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Apparently there is very little sugar in a cocoa pod so sugar is generally added in the chocolate production process.

My question is why has it become the complete standard to have sweet or semi sweet chocolate, and not savoury chocolate (or savoury cocoa products)?

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It's not. The original consumers of chocolate, the Native Americans, had their chocolate in bitter teas and savory moles. They mainly were after its caffeine effects. We could speculate about the overuse of sweeteners in general, especially among peoples of European descent. Other ingredients like mint, cinnamon, and cardamon come to mind. In the European culinary, those ingredients used extensively for puddings/desserts; in Africa and India, these are ingredients for savory stews. The fetishization of sugary desserts and exotic ingredients in Europe is partly to blame. Look up some traditional chocolate moles or consider adding it to a chili con carne recipe for a new way to enjoy chocolate with less sugar.

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    I'm guessing the expense of chocolate initially made it a "treat"... and the bitterness just screams for sweetening to tone it down... so for many palates, the addition of sugar is ... necessary. – Catija Jun 20 '18 at 15:42
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    @catija- Your idea about it being a treat is compelling. It is my opinion that it isn't necessary, however. Salt will reduce bitterness very well. Cocoa's bitter earthiness plays very well with other bitter flavors. AdamO's suggestion to include it in chili is spot on. Cocoa powder gives chili delightful complexity. – Sobachatina Jun 20 '18 at 15:51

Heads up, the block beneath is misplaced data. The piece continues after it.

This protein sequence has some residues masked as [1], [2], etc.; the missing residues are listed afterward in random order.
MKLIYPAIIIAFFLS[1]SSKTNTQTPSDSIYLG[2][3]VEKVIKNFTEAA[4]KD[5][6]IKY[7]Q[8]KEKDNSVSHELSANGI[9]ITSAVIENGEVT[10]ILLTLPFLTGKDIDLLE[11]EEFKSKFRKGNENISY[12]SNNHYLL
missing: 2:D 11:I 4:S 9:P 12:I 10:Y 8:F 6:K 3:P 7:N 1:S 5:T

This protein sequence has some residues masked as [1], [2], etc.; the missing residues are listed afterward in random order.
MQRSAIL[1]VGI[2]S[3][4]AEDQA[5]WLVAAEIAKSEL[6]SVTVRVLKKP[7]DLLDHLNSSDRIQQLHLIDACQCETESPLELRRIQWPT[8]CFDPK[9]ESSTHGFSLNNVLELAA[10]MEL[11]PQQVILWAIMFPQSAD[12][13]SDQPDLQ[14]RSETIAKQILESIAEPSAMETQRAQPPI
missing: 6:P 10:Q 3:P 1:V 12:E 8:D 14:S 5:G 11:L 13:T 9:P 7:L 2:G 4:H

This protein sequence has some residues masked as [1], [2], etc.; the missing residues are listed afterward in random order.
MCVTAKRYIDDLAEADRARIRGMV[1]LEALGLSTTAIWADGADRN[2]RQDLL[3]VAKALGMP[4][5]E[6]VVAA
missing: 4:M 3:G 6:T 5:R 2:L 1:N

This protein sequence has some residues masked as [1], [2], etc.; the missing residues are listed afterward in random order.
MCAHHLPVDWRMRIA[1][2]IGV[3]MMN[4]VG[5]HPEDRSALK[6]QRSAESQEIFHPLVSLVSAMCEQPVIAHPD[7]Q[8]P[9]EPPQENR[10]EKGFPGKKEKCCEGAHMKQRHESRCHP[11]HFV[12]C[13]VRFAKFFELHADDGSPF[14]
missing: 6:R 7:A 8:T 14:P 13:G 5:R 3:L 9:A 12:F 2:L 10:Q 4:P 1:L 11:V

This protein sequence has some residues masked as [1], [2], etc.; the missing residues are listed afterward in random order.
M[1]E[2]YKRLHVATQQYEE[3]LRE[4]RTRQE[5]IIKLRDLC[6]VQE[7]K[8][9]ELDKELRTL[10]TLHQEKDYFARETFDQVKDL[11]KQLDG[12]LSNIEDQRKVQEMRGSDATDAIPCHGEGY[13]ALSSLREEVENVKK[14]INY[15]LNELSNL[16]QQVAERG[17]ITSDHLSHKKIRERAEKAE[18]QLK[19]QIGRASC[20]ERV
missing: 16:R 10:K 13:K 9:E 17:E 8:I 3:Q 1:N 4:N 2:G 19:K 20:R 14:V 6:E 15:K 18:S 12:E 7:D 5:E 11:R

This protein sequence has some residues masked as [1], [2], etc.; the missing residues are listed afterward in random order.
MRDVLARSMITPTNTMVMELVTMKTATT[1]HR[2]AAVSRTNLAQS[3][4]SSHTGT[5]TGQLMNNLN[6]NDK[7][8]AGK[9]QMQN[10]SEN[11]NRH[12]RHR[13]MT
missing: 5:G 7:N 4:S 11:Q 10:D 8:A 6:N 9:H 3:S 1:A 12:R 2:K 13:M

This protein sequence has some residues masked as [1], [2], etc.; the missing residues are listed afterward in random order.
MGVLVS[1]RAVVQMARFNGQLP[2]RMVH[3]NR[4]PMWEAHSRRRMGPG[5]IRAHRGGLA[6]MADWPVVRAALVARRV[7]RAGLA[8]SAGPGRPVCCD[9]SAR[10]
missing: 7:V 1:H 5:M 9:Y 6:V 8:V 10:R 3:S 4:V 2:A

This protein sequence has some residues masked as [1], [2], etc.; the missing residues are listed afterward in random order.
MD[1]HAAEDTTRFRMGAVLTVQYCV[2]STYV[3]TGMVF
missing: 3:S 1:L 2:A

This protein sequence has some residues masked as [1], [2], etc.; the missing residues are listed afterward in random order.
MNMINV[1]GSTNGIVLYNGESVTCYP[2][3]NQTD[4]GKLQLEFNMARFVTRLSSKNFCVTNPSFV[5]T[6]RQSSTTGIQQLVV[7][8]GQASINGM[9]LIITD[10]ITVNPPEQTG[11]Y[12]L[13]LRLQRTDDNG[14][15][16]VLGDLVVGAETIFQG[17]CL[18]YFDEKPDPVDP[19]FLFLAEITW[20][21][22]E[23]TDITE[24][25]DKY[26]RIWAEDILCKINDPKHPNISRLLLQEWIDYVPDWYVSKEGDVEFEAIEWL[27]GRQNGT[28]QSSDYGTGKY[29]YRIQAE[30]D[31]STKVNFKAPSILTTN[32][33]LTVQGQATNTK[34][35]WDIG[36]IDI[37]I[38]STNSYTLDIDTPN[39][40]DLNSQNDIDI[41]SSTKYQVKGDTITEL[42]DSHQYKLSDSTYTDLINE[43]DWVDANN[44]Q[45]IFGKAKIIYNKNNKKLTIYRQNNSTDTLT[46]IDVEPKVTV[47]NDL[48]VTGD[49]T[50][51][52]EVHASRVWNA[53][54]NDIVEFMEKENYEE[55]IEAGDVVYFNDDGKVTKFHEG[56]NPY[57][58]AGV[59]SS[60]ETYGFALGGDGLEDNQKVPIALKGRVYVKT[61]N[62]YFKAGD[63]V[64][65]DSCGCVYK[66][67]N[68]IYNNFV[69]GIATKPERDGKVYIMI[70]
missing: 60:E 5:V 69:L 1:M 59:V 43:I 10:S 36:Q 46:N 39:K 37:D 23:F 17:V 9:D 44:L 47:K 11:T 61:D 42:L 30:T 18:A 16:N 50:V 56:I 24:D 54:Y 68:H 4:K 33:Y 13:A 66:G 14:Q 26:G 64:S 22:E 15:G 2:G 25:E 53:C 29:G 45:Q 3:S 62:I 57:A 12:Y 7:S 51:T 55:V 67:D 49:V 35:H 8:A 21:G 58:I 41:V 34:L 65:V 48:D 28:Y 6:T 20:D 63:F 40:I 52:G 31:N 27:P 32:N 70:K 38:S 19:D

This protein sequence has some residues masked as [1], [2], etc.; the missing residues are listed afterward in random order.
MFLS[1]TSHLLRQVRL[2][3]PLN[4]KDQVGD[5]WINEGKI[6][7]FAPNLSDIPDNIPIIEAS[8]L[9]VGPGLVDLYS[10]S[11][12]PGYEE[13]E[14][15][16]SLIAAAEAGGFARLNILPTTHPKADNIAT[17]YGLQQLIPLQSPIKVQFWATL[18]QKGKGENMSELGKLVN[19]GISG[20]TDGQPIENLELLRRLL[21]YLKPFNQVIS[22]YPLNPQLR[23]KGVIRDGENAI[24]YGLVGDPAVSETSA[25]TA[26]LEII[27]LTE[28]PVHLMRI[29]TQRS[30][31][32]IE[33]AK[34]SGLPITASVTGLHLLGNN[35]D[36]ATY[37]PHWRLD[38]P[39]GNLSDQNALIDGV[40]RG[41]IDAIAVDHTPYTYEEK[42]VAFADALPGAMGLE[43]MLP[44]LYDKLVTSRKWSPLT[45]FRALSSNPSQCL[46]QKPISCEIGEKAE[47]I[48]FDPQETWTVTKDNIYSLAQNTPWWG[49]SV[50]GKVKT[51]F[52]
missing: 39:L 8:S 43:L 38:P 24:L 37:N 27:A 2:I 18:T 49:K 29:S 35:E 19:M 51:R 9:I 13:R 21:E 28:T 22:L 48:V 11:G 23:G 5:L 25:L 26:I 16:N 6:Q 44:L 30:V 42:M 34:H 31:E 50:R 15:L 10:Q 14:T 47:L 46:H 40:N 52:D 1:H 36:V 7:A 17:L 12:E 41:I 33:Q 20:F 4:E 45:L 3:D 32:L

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    You could ask/answer similar questions about why a lot of Americans (and who knows who else) always add sugar to sour things instead of salt. I grew up thinking the only way to eat things like lemon, rhubarb, or vinegar pickles was syrupy sweet. (The first time I tried Japanese pickled plums and even dill pickles was life-changing.) I wonder if I can blame King Edward, then. Maybe I can convince my family to get away from sugar if I call them loyalists and start stealing their tea? – kitukwfyer Jun 20 '18 at 16:03
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    When cocoa (in any form) is added to savoury dishes it tends to be a fairly small fraction of the final dish, not much more than a spice. But when bitter-sweet it can be up to about 90%. I've got a bar of 100% cocoa and it's very different to 90%. – Chris H Jun 20 '18 at 17:00
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    In England mint is often used in mint sauce for lamb and other meats and other use is in mint sweet(e.g. chewing gum) less often in puddings – Mark Jun 20 '18 at 18:17

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